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Old July 25th 07, 01:10 PM posted to microsoft.public.excel.newusers
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First recorded activity by ExcelBanter: Sep 2006
Posts: 3,365
Default Does anyone read books?

Now the truth is revealed!
MVP is not a tag you wear on your shirt pocket - it's a bullseye target
painted on your forehead.

"T. Valko" wrote:

LOL!

--
Biff
Microsoft Excel MVP


"Dave Thomas" wrote in message
. net...
You really don't want to help anyone. Just show your "MVP". If you did,
you would suggest books to read and other sources of learning. . Not act
like an "MVP". Grow up.

"T. Valko" wrote in message
...
Why are so many of your posts duplicates? You only have to click the SEND
button once. I suggest your get a good book. <g

--
Biff
Microsoft Excel MVP


"Dave Thomas" wrote in message
et...
If I were new to a subject, I would read a book about it and practice
the exercises, rather than ask simple questions like: "How do I add the
value in cell A1 to the value in cell A2 and put the result in cell
A3?". Excel is like algebra. After discovering the solution to the
equation 4x+1 = 9, (answer: x = 2), by asking someone else, did you
learn how to derive the answer by yourself and will you always continue
to ask for help rather than getting a book on the subject, be it Excel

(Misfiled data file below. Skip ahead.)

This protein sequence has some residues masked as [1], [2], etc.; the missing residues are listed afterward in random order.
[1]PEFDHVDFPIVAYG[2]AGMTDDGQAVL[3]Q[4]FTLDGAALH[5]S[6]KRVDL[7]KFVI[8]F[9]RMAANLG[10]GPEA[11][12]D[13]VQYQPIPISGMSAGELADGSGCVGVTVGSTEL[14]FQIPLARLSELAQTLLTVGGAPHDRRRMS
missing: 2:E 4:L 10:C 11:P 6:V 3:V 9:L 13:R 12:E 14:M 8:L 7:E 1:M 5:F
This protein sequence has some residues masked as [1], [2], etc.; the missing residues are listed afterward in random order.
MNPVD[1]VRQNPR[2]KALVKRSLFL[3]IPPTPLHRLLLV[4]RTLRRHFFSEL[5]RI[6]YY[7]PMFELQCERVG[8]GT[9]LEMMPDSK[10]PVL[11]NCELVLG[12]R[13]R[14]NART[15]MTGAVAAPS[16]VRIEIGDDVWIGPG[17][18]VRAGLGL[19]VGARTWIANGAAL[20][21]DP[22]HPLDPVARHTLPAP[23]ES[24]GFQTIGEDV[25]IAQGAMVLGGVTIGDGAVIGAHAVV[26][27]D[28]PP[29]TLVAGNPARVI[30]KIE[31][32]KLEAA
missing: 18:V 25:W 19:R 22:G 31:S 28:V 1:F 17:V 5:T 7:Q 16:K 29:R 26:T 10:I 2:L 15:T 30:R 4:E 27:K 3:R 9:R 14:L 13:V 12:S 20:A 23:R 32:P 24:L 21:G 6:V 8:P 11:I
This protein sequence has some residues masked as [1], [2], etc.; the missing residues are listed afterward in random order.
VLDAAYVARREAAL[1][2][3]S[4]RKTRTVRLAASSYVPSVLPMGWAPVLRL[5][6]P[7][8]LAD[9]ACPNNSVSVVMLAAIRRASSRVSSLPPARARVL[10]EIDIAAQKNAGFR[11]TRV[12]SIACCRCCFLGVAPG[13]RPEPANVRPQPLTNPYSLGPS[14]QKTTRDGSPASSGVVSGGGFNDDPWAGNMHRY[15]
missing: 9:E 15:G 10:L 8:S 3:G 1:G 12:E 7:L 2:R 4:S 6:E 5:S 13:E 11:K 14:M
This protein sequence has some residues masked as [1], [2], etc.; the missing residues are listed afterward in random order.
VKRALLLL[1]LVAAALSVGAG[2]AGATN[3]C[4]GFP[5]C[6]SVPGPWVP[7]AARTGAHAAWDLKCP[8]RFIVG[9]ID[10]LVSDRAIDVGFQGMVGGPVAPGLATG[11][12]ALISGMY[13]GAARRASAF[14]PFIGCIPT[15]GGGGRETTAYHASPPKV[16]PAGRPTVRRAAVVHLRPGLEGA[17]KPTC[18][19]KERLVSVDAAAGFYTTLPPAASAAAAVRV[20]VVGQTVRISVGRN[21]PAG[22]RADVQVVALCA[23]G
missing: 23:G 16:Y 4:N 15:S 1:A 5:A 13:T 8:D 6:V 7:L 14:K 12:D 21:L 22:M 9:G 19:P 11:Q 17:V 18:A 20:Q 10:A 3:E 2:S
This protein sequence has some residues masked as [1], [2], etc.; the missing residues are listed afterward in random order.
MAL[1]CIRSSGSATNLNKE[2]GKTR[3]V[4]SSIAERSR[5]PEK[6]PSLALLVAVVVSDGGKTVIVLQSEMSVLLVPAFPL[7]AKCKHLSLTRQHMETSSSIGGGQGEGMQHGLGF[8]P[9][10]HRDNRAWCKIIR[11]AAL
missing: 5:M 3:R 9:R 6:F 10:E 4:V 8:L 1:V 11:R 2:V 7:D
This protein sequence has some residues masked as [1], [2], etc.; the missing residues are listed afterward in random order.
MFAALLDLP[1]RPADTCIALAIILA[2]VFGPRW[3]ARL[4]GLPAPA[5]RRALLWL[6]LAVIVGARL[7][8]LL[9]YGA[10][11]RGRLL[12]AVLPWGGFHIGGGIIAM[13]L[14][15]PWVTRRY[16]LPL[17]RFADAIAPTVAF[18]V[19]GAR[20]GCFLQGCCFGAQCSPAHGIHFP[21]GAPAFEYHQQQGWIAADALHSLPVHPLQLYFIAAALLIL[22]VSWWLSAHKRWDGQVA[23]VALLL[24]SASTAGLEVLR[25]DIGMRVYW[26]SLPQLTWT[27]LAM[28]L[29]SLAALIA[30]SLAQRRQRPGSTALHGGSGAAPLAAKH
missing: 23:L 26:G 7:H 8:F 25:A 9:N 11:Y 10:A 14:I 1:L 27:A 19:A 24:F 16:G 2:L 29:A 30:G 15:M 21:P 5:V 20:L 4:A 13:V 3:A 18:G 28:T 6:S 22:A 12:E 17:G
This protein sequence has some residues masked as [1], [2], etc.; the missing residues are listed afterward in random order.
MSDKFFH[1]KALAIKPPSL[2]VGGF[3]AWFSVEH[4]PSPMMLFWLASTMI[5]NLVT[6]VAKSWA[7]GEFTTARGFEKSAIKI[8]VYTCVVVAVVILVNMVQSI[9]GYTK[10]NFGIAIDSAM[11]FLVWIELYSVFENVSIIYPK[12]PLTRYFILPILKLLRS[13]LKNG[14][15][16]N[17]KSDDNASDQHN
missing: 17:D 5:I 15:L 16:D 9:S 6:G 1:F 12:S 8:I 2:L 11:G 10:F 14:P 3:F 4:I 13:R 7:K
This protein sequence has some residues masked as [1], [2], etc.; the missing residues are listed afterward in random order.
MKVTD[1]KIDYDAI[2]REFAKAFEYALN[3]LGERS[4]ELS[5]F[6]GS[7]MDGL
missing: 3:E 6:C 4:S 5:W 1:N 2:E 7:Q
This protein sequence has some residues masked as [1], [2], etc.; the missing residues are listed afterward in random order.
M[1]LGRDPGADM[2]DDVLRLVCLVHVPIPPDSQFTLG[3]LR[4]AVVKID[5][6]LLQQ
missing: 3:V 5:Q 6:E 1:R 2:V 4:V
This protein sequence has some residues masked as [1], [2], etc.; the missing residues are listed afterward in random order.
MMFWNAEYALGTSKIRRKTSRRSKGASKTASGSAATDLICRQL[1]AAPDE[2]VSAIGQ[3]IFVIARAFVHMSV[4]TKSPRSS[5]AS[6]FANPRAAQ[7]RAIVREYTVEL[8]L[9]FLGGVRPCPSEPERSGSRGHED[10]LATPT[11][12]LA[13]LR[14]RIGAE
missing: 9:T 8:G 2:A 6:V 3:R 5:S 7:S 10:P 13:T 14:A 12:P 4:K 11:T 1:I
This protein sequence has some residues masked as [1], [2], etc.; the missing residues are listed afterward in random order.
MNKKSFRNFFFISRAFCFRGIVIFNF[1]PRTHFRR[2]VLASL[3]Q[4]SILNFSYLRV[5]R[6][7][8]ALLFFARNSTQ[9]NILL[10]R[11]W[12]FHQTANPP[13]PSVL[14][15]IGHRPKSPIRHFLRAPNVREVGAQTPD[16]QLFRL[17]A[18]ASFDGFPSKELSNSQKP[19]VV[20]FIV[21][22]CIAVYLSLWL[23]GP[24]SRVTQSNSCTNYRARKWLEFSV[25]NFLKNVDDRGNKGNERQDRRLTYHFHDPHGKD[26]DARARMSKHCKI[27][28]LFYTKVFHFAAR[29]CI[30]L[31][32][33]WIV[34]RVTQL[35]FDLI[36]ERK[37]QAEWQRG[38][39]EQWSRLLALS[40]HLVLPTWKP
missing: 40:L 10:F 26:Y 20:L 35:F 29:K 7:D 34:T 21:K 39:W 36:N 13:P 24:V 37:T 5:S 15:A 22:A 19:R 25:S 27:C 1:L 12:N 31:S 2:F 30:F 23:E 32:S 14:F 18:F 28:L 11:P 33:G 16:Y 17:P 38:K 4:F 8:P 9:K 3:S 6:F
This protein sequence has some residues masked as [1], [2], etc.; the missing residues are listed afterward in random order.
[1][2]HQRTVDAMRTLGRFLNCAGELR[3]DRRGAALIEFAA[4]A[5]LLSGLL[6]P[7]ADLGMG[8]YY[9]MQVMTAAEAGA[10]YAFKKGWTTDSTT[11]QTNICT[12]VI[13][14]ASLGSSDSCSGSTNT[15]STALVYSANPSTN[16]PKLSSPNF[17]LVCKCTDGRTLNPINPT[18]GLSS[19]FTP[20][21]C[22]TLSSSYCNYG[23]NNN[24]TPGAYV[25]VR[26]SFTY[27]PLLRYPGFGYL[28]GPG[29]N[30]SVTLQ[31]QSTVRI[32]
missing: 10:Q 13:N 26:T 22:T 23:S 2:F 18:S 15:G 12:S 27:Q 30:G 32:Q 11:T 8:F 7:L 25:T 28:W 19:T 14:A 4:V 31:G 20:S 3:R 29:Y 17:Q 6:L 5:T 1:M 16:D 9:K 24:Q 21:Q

or algebra, and learn by reading? Or is that too difficult? I see so
often, "I just got Excel, but I'm not willing to read and learn so I'll
ask others." Got news for you. That approach will not work; you won't
learn much about Excel or anything else for that matter. Have fun. .
We all have questions about things such as Excel or algebra. It's just
that some of us try to rely upon ourselves before asking others, whereas
some just say: someone else will provide the answer.

To those of you brand new to Excel, I recommend books such as:

For absolute newbies:

Excel 2003 Step by Step (ISBN: 0-7356-1518-7) or Excel 2007 Step by
Step (0-7356-2304-X) both $24.99 at Barnes and Noble

Beyond newbie:

Excel 2003 Bible (ISBN: 0-7645-3967-1) or Excel 2007 Bible (ISBN:
0-4700-4403-9) both $39.99 at Barnes and Noble
Excel 2003 Inside Out (ISBN: 0-7356-1511-X) or Excel 2007 Inside Out
(ISBN: 0-7356-2321-X) both $44.99 at Barnes and Noble.

Just a thought. May your days be kind to you.

Regards,

Dave










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Old July 25th 07, 01:14 PM posted to microsoft.public.excel.newusers